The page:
Distant Blocking of Celestial Lines of Communications Using Electromagnetic Pulse


  •  Mark Dmytryszyn    
  •  Matthew Crook    

Abstract

The potentially imminent and existential threat from a nuclear electromagnetic pulse are arguably inflated, voiced to garner attention to the true issue, that today’s microelectronics are incredibly vulnerable to electromagnetic damage caused by sudden voltage spikes from the electromagnetic pollution. Additionally, a nuclear electromagnetic pulse does not need to be detonated in outer space to cause signification disruption to communications systems’ data and information flow across the celestial domain. High altitude electromagnetic pulse (HEMP) detonations do not need to occur in outer space to have wide ranging effects; in describing electromagnetic pulses, the high-altitude moniker is tied to any detonation above nineteen miles (thirty point-five kilometers). High altitude electromagnetic pulse detonations ranging from fifty to one hundred kilometers can project wave effects into outer space and affect spacecraft through both direct damage (contemporary views regarding electromagnetic pulse) and radiation-induced torques on the solar arrays, misaligning satellite antennas and sensors. If an actor – state or otherwise – wished to compete or contest another along the congested celestial lines of communications (CLOCs), it can be done at great distance from the affected entity by use of a high altitude electromagnetic pulse on the ‘far side’ of the orbit. Additionally, the historic maritime tactic of blockade has applicability in space; yesterday’s ships are today’s gamma ray damage to microelectronics. Furthermore, the employment of a nuclear weapon-delivered high-altitude electromagnetic pulse remains a treaty violation, for those who are a party to. However, greater jurisprudence study is lacking regarding this matter, and the accompanying concern of transboundary harm as it relates to territorial sovereignty. In summary, an actor can contest another’s use of the celestial lines of communications by detonating a nuclear weapon, at high-altitude but within the atmosphere (i.e., below one hundred kilometers), and within the lateral boundaries of their sovereign territory and associated territorial waters, and allow wave’s effects to radiate widely to interrupt operations and possibly inflict permanent damage, all without being in violation of treaty or customary law. This manuscript substantiates the prequel baseline for follow-on research on mitigation of the deleterious effects on communication system circuits in attempts to void the blockage on celestial lines of communications, and the sequel is briefly introduced with a short description of the state-of-the-art research.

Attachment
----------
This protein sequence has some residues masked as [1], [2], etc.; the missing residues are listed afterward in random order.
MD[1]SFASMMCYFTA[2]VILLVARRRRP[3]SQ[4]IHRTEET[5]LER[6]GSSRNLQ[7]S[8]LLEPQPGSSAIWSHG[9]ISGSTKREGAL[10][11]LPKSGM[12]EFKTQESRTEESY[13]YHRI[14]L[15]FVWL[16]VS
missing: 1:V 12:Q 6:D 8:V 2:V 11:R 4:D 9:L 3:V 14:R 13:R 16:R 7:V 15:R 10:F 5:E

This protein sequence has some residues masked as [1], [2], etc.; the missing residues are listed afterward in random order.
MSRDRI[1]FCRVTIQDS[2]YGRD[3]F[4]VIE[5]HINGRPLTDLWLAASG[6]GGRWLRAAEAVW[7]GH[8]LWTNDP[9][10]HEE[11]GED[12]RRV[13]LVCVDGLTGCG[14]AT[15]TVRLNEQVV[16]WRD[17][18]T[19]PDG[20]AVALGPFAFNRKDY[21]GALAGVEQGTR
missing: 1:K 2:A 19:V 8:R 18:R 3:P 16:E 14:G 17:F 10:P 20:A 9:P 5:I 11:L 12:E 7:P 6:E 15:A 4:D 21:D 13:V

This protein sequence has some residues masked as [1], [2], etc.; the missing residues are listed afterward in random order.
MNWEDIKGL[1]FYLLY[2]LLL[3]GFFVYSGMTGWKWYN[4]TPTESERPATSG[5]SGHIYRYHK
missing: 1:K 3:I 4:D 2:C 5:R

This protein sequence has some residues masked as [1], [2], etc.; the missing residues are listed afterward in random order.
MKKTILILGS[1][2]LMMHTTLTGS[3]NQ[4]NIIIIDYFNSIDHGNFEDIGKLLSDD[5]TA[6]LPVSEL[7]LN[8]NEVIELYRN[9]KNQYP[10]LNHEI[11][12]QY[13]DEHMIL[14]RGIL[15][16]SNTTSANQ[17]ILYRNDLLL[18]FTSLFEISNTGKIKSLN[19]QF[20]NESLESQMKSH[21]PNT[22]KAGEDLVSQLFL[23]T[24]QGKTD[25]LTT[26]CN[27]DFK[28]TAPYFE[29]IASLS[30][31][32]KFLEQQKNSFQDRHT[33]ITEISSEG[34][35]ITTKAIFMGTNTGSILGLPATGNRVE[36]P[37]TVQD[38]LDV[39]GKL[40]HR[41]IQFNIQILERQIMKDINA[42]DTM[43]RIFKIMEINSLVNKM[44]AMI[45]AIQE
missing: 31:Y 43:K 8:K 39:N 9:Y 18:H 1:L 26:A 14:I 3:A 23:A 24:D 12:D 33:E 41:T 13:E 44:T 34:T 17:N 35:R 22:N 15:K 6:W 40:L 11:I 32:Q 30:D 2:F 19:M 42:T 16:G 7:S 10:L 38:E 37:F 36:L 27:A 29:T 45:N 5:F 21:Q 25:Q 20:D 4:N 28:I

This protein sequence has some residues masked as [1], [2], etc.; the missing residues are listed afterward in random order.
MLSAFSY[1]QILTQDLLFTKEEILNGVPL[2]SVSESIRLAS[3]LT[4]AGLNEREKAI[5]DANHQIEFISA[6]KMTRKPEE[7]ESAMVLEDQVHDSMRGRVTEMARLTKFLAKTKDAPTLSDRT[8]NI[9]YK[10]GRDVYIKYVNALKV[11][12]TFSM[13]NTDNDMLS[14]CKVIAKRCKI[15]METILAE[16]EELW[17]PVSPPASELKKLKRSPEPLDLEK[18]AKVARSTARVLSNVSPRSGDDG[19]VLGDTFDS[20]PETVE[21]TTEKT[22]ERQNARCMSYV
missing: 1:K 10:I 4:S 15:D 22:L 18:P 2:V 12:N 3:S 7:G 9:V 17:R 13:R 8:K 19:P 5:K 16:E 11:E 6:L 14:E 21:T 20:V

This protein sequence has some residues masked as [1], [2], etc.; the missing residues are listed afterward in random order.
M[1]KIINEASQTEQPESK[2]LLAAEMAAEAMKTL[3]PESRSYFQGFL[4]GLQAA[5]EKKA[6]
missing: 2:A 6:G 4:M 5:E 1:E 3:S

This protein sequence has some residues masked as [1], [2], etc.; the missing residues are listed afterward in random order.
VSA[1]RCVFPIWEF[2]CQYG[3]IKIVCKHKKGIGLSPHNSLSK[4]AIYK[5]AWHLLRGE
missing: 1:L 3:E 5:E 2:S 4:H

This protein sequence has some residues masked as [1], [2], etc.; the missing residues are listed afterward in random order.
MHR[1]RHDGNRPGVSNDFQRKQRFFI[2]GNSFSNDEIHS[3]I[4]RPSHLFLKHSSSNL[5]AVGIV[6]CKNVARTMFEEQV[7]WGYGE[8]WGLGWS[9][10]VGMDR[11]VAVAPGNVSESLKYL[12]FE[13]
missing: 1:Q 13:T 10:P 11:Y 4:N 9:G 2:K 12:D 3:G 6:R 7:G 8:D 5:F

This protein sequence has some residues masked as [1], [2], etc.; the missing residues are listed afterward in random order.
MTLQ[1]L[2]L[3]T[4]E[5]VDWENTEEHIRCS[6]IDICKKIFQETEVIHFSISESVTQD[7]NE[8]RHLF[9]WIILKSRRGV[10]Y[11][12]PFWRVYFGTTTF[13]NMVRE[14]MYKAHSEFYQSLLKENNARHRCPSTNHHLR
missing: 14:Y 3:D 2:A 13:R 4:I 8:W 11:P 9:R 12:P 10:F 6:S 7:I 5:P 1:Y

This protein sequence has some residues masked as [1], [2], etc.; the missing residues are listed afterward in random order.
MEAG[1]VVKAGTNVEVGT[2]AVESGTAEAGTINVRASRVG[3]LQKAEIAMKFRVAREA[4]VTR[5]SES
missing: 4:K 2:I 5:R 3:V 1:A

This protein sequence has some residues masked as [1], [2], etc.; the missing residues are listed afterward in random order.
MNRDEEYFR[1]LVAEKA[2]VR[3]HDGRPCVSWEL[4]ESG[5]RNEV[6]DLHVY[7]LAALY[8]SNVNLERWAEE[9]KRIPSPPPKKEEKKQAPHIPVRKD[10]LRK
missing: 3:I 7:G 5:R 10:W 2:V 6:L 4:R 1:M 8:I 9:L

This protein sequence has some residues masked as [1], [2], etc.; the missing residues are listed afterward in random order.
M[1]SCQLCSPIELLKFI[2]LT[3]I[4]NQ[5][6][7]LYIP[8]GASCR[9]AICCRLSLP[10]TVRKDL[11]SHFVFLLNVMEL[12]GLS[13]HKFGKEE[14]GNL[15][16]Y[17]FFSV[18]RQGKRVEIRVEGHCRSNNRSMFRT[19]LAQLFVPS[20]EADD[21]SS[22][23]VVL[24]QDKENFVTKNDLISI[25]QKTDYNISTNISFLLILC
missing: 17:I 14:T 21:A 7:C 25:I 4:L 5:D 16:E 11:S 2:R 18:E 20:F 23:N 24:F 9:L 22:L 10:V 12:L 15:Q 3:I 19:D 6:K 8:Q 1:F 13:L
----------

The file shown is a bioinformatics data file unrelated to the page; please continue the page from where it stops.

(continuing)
This work is licensed under a Creative Commons Attribution 4.0 License.
  • ISSN(Print): 1916-9639
  • ISSN(Online): 1916-9647
  • Started: 2009
  • Frequency: bimonthly

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